Wednesday, May 20, 2009


Photo from

I overheard a conversation in the copy room at church last week.

It was between two women I do not know very well, but I could not help listening in as they spoke of another member of our congregation.

"She is just the sweetest lady you'll ever meet. So thoughtful and kind! She is always going out of her way to make people feel welcome in the neighborhood. And she is the greatest mom - I love watching her with her kids. She makes everything fun, even her food..."

I couldn't wait to hear who they were speaking of, although I had a pretty good idea of who it was. In fact, I had a great story of her kindness to add to their dialogue and so I made my presence known by stepping into the room.

"Well, here she is!" the one lady said to the other. "Have you met Gerb yet?"

What? I thought to myself. They were talking about me? I am the woman who makes everything from scratch? I am the person who goes out of my way to make others feel welcomed? I am the greatest mom? And so on, and so on. It was kind of overwhelming, to be honest. And it got me thinking about the whole situation for the rest of the day.

Here's what I realized: nobody's perfect, even if others think we are. We all have our faults, our weaknesses, our own little skeletons-in-the-closet. Yet many times we are the only ones who are aware of these flaws. Should we broadcast our personal failings and correct others who put us on a pedestal? I don't think so.


Because I know that others whom I admire have their own Achilles' heel(s) that I am unaware of. And you know what? I prefer the unknown.

Besides, the people I revere sure look great up on that pedestal.


Anaise said...

A. How lovely to overhear people who love you being loving about you.

B. I've been thinking a lot about the same thing, but I hadn't arrived at a conclusion yet. Your conclusion is nicer than the one I was headed toward--mine was an inclination to be frustrated by unfair expectations--perhaps I'll adopt yours. :)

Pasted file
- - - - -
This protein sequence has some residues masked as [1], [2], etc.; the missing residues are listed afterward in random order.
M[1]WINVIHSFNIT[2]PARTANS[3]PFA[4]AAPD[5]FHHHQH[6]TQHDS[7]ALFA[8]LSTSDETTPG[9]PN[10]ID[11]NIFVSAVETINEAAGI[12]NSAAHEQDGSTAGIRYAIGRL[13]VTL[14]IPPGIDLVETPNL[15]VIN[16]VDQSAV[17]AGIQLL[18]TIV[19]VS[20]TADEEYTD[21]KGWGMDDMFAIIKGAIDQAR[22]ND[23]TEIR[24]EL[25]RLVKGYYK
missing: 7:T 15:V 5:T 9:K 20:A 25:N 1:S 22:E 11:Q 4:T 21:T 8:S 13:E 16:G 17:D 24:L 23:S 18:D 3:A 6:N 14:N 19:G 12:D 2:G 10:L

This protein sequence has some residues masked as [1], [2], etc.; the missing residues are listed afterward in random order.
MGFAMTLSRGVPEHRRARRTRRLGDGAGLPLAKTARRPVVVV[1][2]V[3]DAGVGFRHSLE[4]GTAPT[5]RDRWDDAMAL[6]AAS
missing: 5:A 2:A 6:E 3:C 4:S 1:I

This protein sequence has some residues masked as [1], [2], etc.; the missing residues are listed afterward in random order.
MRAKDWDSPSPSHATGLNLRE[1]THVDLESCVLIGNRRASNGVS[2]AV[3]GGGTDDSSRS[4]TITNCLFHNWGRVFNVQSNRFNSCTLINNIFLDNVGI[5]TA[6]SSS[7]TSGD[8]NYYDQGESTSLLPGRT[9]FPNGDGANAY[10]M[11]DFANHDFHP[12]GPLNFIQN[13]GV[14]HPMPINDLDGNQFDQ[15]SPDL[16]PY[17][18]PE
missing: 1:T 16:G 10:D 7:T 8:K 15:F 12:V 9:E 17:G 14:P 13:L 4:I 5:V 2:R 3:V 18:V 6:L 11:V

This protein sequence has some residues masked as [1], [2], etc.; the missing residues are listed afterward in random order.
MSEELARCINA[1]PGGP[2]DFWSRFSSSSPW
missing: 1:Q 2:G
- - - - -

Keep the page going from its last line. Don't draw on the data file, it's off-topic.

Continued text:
Sister Pottymouth said...

I love this! I wish we could all see ourselves the way others see us (assuming that we would see the good stuff).

Gerb said...

A. Agreed.

B. I think I also feel that it's nice to know of some of a person's failings, but only because it makes them more human.

Sis P.-
I have this thought all the time when my kids are speaking well of a friend or church leader - wouldn't they love to hear how much they are looked up to?

Amy said...

Gerb, will you allow me to respectfully disagree? A true friend is some one who knows all of our dirty laundry and loves us anyway. I can always tell the people who don't know me by their opinions of me. If they think I'm perfect I know its only a surface friendship. If they know my idiosyncracies and still think I'm perfect because of my flaws, well, I've got a forever friend. I could write a whole book on this subject! lol. But! How cool that you overheard that conversation!!! And didn't you know that the rest of us have been saying the same things behind your back for years???

Teachinfourth said...

You know, I was going to write a post about this very thing...well, not exactly, but something similar.

Even with knowing the 'human' side of others, they can still be up on that pedestal.

Shellie said...

How sweet! It's funny you thiught you knew who they were talking about. Really, it means there's a lot of great people around! And having unflattering stuff about yourself doesn't make the good stuff any less good.

Gerb said...

Amy- I completely agree with that idea. However, it takes me a good, long time before I trust others enough to really open up and let them get to know the REAL me. I guess I have to know they'll like me no matter what before I reveal my secrets...

T5th- Write away! I'm sure your perspective on the idea would be a different angle than mine. I'd love to read it.

Shellie- Agreed, on all counts.